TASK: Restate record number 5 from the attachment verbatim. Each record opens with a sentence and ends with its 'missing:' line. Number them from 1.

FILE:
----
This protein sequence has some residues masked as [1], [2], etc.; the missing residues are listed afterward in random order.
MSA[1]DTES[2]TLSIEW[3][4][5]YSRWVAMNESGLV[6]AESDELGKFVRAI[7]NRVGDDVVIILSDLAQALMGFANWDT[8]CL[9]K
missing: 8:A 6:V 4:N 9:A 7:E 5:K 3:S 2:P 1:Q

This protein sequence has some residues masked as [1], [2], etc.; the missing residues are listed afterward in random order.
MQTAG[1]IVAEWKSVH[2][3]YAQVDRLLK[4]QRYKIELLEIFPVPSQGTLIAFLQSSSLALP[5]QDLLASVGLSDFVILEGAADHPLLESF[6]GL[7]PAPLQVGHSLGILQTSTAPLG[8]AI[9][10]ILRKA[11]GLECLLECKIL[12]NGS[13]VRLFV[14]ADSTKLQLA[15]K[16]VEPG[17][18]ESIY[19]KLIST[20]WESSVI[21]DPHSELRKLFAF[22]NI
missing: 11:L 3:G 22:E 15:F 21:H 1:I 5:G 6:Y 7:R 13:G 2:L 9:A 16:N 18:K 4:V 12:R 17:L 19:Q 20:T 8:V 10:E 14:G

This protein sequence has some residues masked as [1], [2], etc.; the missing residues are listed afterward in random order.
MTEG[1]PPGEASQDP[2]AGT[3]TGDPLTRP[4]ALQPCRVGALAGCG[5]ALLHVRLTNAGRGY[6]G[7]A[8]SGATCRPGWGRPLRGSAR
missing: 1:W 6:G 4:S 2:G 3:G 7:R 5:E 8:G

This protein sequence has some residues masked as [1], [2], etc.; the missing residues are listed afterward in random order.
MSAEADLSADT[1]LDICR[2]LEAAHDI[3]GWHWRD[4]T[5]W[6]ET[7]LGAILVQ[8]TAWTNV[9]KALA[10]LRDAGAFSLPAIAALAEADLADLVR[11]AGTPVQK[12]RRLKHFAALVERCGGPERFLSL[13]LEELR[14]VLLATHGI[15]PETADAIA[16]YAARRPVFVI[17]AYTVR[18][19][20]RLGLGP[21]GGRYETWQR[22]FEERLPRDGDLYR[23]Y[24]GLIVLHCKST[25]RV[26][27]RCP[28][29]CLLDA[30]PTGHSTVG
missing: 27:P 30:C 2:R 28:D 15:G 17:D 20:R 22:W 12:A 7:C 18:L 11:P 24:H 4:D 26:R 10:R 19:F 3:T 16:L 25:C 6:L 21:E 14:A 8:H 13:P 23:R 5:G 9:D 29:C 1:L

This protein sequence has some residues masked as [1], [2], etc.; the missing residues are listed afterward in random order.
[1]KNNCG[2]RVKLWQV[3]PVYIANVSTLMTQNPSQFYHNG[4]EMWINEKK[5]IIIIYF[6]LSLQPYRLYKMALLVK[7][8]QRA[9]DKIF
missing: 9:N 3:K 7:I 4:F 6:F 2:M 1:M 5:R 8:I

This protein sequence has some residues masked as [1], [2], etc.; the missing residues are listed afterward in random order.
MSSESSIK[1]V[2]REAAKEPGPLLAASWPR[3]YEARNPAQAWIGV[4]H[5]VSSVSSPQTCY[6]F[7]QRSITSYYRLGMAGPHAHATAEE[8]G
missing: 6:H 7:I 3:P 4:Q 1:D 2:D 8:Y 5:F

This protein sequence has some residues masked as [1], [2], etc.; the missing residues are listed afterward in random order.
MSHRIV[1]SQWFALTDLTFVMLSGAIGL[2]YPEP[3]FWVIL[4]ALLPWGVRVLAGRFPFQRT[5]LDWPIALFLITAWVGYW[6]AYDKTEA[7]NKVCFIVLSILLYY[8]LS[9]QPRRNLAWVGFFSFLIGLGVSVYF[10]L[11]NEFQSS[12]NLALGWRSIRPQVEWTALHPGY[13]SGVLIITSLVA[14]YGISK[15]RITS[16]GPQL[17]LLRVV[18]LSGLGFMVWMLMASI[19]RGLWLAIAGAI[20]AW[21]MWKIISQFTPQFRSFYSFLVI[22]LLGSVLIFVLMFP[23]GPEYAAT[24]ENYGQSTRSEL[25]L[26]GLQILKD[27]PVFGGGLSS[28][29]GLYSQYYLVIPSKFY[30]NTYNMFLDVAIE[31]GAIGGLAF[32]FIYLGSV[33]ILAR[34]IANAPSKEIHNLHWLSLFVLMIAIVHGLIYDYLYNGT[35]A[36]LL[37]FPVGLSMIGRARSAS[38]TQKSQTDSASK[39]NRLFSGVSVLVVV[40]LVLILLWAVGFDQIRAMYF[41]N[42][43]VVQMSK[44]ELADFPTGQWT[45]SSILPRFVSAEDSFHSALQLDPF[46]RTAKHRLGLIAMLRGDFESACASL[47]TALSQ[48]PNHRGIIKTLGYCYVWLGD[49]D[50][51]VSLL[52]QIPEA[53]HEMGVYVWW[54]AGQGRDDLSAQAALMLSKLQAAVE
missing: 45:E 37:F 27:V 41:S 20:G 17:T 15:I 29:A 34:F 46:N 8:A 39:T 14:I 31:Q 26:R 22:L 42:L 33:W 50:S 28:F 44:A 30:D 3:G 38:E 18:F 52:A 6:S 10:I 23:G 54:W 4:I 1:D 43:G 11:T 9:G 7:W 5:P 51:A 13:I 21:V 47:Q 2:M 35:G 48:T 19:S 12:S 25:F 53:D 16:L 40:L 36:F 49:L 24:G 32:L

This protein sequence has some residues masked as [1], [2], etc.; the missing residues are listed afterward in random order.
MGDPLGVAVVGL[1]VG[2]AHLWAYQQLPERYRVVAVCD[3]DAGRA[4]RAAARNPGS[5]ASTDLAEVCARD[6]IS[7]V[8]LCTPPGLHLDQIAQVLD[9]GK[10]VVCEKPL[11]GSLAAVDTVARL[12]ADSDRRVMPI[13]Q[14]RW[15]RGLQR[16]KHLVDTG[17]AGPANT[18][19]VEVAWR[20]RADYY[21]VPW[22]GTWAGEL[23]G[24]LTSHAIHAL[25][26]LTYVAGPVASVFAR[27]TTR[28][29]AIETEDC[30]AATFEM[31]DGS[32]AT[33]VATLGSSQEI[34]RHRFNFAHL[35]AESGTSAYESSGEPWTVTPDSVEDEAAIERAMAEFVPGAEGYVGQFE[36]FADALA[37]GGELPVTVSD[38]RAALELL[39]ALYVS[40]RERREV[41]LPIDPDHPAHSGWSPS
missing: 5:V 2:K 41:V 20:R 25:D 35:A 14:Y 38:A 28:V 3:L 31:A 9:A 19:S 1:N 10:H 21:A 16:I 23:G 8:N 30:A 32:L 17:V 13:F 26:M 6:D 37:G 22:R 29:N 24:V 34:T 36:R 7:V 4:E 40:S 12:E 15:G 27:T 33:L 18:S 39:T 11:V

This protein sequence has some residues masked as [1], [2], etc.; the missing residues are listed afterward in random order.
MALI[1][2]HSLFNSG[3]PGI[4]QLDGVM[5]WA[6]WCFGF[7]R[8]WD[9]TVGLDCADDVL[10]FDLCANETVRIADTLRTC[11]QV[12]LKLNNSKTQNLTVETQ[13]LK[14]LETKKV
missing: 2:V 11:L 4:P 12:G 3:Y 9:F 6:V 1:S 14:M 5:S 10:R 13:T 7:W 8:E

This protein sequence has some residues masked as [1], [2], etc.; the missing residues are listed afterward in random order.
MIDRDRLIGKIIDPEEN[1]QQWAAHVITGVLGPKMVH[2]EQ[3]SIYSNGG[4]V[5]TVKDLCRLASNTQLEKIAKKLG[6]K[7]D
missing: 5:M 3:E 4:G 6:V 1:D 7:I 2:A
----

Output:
This protein sequence has some residues masked as [1], [2], etc.; the missing residues are listed afterward in random order.
[1]KNNCG[2]RVKLWQV[3]PVYIANVSTLMTQNPSQFYHNG[4]EMWINEKK[5]IIIIYF[6]LSLQPYRLYKMALLVK[7][8]QRA[9]DKIF
missing: 9:N 3:K 7:I 4:F 6:F 2:M 1:M 5:R 8:I